Governments should ensure those migrant workers who have lost their jobs and are to be repatriated to their home countries receive their earned salaries, wages, and benefits before they are sent home. In no case should the cost of repatriation be shouldered by the migrant workers. Towards this end, it is recommended that governments establish a fair, accessible, and speedy mechanism for the settlement and payment of migrant workers’ claims before they are repatriated back to their countries of origin.
The remains of deceased migrant workers should also be repatriated to their families without delay, in accordance with WHO guidelines.
6. To guarantee that governments uphold a non-discriminatory approach on loan and credit card payment issues in the time of COVID-19 such as deferment of payments for both nationals and migrant workers.
7. To implement strict rules and regulations towards the real estate sector and to ensure that no migrant workers should have to face legal consequences because of the non-payment of rent during this period.
8. To ensure that labour courts protect the rights of migrant workers by passing preventive attachment order in labour cases against the assets of the employers. This is to ensure that migrant workers get their end of service benefit in the event of the company closing down or employers file a case against migrants workers in court.
9. To include COVID-19 as one of those diseases that should be recognized within labour laws and social security legislation that will entitle migrant workers to claim compensation, medical and allied care.
10. To come up with emergency legislation similar to the COVID-19 (Temporary Measures) Act 2020 of Singapore to provide temporary and targeted relief to businesses and individuals (including migrant workers) who are unable to perform their regular contractual and legal obligations as a consequence of the on-going COVID-19 crisis. A temporary moratorium on loan payments (including those of migrant workers), during the COVID-19 crisis, is highly recommended.
11. To include migrant workers in national policies or economy stimulus packages that are being implemented to assist companies to recover and sustain themselves during and post-lockdown. Many industries such as the plantation, agriculture, and construction traditionally depend heavily on migrant workers and therefore they should have equal access to financial benefits from the government.
12. To develop mechanisms that will allow repatriated migrant workers to retrieve their belongings that have been left in the countries of destination. Due to the emergency situation, migrant workers were immediately repatriated and left many of their belongings in the countries of destination.
We recommend to the Governments of origin countries of migrant workers the following:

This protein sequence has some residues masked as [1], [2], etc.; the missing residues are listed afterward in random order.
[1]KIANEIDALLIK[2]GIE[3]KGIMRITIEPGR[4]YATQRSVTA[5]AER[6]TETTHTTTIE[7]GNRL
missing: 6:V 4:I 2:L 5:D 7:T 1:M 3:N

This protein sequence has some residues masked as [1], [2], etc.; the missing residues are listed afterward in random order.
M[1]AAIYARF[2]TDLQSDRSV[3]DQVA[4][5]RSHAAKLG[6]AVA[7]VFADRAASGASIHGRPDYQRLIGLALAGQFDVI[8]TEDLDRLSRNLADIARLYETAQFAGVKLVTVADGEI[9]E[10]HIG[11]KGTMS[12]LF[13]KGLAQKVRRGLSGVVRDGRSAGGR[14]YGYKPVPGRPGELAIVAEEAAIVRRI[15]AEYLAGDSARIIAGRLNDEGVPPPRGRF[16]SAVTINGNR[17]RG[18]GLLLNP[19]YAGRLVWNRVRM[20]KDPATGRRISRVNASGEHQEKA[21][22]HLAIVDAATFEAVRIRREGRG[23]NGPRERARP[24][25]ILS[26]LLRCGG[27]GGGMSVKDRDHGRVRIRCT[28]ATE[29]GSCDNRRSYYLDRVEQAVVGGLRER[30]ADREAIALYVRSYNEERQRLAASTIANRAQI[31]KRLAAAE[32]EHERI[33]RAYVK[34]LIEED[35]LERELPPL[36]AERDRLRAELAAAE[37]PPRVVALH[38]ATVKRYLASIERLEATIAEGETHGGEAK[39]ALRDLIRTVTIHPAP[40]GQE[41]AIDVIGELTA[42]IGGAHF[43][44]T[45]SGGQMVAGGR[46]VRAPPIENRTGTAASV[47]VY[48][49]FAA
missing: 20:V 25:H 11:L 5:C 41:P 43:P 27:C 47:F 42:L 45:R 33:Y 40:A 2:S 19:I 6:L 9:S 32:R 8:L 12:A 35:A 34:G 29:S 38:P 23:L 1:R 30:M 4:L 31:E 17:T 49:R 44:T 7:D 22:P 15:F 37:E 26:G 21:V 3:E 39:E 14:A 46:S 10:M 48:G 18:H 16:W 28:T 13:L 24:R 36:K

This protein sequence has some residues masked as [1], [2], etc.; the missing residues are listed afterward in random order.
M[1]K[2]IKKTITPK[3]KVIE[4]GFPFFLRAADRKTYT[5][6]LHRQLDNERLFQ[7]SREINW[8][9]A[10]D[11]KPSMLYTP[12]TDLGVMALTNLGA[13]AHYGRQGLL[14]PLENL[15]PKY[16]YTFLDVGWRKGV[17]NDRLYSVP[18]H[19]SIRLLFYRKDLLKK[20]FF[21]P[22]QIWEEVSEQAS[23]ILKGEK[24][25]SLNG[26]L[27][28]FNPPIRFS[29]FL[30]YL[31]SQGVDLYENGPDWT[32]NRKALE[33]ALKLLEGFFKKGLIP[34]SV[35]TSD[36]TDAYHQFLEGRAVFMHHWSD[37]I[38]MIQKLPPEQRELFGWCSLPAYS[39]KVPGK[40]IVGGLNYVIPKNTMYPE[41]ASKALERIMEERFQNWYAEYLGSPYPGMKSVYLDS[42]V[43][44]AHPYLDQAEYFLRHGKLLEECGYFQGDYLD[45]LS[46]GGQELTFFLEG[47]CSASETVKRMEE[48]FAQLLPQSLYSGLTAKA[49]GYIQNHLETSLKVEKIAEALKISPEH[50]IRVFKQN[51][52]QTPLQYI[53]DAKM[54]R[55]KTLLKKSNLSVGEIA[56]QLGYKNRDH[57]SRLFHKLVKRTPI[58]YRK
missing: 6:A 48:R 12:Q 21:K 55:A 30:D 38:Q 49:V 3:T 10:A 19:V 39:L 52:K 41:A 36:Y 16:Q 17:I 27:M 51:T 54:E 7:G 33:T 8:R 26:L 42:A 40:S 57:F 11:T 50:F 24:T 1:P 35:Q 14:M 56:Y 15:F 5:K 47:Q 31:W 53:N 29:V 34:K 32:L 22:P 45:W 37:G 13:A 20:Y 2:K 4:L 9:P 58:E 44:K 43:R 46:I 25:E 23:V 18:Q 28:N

1. To ensure that all diplomatic missions and consulates perform their duties to protect migrant workers from COVID-19 by disseminating correct and timely information to migrant workers in countries of destination.
2. To ensure that all diplomatic missions and consulate protect the rights of migrant workers to communicate with their family and friends such as providing them with top up card for the mobile phones or free access to wifi services.
3. To ensure the immediate and humane repatriation of all migrant workers and their families who are stranded and/or deported from abroad, at no cost to them. The remains of deceased migrant workers should also be returned to their families without delay, in accordance with WHO guidelines.
4. To ensure that returned migrant workers have free and immediate access to health care including testing, quarantine facilities and treatment for COVID 19.
5. To ensure that returned migrant workers are provided with free transportation, food, temporary housing, and quarantine facilities (if deemed necessary), until their actual return to their own homes in their own countries of origin.
6. To include COVID-19 as one of those diseases that should be recognized within labour laws and social security legislation that will entitle migrant workers to claim compensation, medical and allied care.
7. To establish a fair, accessible and speedy mechanism for rescue, repatriation, settlement, and payment of migrant workers’ claims even after they have been repatriated back to their countries of origin.
8. To provide decent work opportunities to all, including the returned migrant workers, in their own home countries.
Save migrant workers from Covid-19, economic shock: MFA, LBB
An appeal to governments on behalf of Migrant workers in the midst of the Covid-19 pandemic